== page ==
Monday, December 10, 2012


False doctrine is evil. It's telling lies about God. That's why we care about it. That's why we get bent out of shape about it, why we can't help but speak of it when we encounter it. We don't like it that people lie about God.

It's even worse that their lies twist the minds and hearts of Christ's little ones.

This is one reason, among many, that I am glad that I do not have to deal with a local "ministerium." When I served up in Chicagoland my senior pastor and I went to one. It was torture. Of course, it was a bunch of nice Midwesterners - everything was polite. But that was half the problem: all smiles and no mention of the numerous pachyderms in the room.

Worst of all, of course, was the presence of the Rev. Ladies. Deciding how to converse with them is not unlike deciding how to converse with someone who insists he is Napoleon Bonaparte. Do you play along and call him Field Marshal? Will he turn over the appetizer tray if you refuse? And he's wearing that hat! For reals?

I call them Ma'am.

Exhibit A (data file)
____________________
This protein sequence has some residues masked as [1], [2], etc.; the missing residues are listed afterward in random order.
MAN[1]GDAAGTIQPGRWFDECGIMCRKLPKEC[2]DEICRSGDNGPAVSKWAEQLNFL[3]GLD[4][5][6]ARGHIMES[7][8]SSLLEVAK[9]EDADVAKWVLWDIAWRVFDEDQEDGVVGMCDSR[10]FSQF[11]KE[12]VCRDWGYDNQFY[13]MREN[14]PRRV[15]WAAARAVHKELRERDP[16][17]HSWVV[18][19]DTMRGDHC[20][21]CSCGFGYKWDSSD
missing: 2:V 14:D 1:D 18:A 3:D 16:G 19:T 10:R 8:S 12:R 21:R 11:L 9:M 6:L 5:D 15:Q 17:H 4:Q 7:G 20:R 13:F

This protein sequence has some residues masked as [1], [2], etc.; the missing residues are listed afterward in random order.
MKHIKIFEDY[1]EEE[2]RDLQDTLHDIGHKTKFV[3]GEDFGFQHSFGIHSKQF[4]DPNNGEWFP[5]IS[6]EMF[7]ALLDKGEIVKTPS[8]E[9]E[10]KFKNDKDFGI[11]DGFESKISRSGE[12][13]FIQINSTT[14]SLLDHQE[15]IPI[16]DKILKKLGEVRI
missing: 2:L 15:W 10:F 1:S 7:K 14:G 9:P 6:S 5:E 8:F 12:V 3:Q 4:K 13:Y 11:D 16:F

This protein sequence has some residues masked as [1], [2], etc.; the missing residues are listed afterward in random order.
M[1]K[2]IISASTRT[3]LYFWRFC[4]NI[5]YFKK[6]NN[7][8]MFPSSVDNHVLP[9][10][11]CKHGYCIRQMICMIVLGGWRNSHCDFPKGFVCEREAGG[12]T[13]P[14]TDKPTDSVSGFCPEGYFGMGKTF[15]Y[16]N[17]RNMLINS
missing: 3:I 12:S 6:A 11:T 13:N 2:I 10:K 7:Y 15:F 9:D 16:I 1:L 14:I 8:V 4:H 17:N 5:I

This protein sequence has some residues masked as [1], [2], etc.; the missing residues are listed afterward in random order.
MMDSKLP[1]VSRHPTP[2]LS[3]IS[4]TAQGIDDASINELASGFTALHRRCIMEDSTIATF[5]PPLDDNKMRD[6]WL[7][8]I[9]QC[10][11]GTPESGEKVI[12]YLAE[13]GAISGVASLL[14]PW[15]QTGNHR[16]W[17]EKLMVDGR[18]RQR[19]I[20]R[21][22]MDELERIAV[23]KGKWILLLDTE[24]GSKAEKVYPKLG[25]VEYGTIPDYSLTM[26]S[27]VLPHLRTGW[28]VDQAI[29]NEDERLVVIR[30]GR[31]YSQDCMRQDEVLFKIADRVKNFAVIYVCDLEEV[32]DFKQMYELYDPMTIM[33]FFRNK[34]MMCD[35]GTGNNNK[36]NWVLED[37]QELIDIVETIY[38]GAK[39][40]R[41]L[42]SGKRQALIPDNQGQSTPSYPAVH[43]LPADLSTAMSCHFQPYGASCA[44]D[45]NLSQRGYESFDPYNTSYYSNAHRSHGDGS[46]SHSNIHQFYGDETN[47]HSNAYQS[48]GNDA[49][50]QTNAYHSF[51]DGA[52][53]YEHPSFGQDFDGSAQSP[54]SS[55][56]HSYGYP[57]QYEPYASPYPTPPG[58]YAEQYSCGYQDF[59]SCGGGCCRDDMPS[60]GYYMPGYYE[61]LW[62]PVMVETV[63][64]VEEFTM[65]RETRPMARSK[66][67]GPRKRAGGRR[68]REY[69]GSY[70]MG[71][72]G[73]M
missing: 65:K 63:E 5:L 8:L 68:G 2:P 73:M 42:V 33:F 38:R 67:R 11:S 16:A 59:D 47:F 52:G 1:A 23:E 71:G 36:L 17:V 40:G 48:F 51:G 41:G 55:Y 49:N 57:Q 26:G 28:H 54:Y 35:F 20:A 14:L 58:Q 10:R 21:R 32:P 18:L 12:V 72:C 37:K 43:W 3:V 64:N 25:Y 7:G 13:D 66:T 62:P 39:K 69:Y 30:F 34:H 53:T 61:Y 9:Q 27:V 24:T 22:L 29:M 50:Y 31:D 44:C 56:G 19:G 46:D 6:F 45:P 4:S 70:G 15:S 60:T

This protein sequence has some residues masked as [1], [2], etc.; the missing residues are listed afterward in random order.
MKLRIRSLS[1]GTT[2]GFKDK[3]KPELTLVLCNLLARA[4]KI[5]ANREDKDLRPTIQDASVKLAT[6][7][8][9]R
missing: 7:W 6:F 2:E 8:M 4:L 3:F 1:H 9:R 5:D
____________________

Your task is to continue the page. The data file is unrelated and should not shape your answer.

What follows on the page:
1. My brief experience with a female clergyperson in a ministerial association ended badly. She wrote a very sharply worded letter to my circuit visitor about me, saying that I didn't belong in the ministry because I wouldn't call her pastor and I was not nice about the joint Thanksgiving worship service we were all supposed to participate in. So it goes.

  2. I don't call the female clergy person pastor either, but I do what I can for the community Thanksgiving service. Usually it is helping create the bulletins and designing the flyers, etc. It keeps them happy.

    But when they insist on talking about our similarities, I am always the one to bring up our differences. They expect me to do this. The most uncomfortable time was when the Book of Revelation came up at the luncheon meeting, and he made a jab that they were the only ones who read it literally. I made two remarks: 1) So based on your literal reading, you are looking for an actual, literal dragon with ten heads to come up out of the sea? The answer, of course, was no. It was a symbol of something else. And I said, well then you recognize that the book is meant to be read symbolically not literally. And to read it symbolically is the literal reading? All I got was crickets. 2) I said, since you read the Bible literally, you then naturally believe that Christ's literal Body and Blood are in the bread and wine of the Lord's Supper. Again, crickets.

  3. re "Napoleon Bonaparte." Thanks for the good laugh.

  4. Everyone loves to be on a first-name basis. In this case, it's helpful.


Comments are moderated. Neither spam, vulgarity, comments that are insulting, slanderous or otherwise unbefitting of Christian dignity nor anonymous posts will be published.